- Economic crisis - European Union - G20 - UK - world economy
Reuters - European Union leaders willurge the G20 leading and emerging economies to double the sizeof the International Monetary Fund's arsenal for fighting global recession to $500 billion, a draft declaration showed on Friday.
The draft also held out the prospect of the EU offering aidto eastern European states hit hard by the global economicdownturn, but rejected U.S. pressure for the 27-nation bloc to inject more money into their own economies to combat the crisis.
The draft, for issue at a summit of EU leaders in Brussels,said the priority remained to see through existing recoveryplans and exercise budgetary restraint.
The EU will propose at the Group of Twenty summit in Londonon April 2 that leaders agree to "double IMF resources so that
the Fund can help its members swiftly and flexibly if theyexperience balance of payment difficulties," the draft said.
The G20 meeting is intended to produce a plan to put theworld economy back on track.
The document said the EU was ready to help Europeancountries in trouble on a case-by-case basis and to reviewcontinually the ceiling of a 25-billion-euro ($33.7-billion) EUcrisis fund which has already been used by Latvia and Hungary.
EU leaders made clear late on Thursday they would not bow topressure to increase stimulus packages which have failed to reverse the slowdown, although the U.S. Federal Reserve pledgedan extra $1 trillion on Wednesday to help the U.S. economy.
"Member states should return to their medium-term budgetaryobjectives as soon as possible," the draft said, referring tothe drive for balanced budgets which has underpinned thestability of the euro single currency zone.
Reflecting European calls for tighter regulation to avoid arepeat of the financial crisis, the draft called for "appropriate regulation and oversight of all financial markets,products and participants that may present a systemic risk".
TAX HAVEN BLACKLIST
EU leaders attending the Brussels summit sought to end adispute over the branding of European countries as tax havens. Diplomatic sources said there was agreement that no EU stateshould appear on a blacklist of such countries.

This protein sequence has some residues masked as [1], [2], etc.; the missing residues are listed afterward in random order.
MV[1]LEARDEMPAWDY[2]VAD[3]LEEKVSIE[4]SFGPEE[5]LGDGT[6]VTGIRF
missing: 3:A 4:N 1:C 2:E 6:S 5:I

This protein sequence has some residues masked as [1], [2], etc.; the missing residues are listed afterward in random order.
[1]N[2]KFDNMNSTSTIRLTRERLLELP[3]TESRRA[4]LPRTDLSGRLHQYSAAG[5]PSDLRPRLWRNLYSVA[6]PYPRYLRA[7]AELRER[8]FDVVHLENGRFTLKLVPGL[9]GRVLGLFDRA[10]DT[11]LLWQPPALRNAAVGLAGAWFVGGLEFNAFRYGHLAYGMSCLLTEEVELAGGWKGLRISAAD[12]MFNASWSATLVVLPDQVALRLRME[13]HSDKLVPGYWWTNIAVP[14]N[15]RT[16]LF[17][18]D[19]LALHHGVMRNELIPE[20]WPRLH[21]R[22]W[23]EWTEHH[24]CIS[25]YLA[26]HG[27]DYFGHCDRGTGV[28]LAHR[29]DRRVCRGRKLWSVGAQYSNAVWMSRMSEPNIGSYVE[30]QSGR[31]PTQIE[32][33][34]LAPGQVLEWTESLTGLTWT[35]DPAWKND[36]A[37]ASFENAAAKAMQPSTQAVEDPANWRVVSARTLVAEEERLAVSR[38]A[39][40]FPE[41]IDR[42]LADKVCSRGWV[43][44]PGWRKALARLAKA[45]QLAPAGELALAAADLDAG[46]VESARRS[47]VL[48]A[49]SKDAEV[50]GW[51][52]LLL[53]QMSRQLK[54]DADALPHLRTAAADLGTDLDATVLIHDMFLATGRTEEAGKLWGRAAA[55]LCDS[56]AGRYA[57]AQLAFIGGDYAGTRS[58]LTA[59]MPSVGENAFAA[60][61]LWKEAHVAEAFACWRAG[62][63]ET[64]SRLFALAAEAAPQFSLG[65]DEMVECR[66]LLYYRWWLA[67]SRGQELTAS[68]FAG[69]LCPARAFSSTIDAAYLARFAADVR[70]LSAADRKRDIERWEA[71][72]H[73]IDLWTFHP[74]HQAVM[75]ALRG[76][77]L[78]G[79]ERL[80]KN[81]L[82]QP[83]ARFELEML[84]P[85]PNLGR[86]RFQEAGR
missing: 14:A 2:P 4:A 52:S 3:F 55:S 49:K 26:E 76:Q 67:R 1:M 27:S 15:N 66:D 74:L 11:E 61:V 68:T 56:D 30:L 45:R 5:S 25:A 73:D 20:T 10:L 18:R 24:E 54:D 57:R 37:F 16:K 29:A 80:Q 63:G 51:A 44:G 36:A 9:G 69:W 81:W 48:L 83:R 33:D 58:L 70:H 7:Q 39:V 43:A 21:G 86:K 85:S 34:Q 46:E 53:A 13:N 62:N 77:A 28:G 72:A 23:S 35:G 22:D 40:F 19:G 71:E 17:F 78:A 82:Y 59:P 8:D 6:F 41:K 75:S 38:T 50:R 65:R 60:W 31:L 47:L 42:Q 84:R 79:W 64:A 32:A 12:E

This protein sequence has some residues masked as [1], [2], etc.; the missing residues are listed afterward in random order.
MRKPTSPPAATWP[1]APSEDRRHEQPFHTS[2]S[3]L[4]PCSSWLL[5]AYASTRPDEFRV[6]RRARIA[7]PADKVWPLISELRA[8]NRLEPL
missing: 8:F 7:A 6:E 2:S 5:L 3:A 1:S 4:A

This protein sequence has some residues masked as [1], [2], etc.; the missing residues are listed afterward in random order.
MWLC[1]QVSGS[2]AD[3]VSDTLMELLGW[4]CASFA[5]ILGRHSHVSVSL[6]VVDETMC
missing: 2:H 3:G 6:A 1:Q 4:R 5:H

"These countries which have accepted these standards, theare not on this blacklist," Czech Prime Minister MirekTopolanek, whose country now holds the EU presidency, told Swisstelevision of Switzerland and EU members Luxembourg and Austria.
The EU puts the size of its effort to combat recession atanything between 3.3 and 4 percent of its output, includingwelfare spending. President Barack Obama plans to devote 5.5percent of U.S. output to recovery efforts.
Although the draft gave no figure for an EU contribution toany raising of IMF funds, Belgian Finance Minister DidierReynders said there was an agreement to pledge $75 billion.
"This is quite an amazing amount and is quite enough,"Reynders told Reuters on Thursday.
Britain had said earlier on Thursday it would support newloans of $75-100 billion as part of an internatioase of what aBritish official called a "contagion of financial instability".
In a move to ease concern over the hard-hit economies ofcentral and eastern Europe, European Commission President Jose Manuel Barroso proposed doubling to 50 billion euros an EU fundavailable to troubled non-euro zone members.
"There seemed to be good support. It was broadly backed," one diplomat said. A French official said the plan had "strong support" from France, and Sweden confirmed it was in favour.
EU leaders also agreed on a list of schemes to benefit from afurther 5 billion euros of EU funds. Among them, the Nabucco pipeline intended to bypass Russia to bring Caspian gas to Europe won 200 million euros of funding.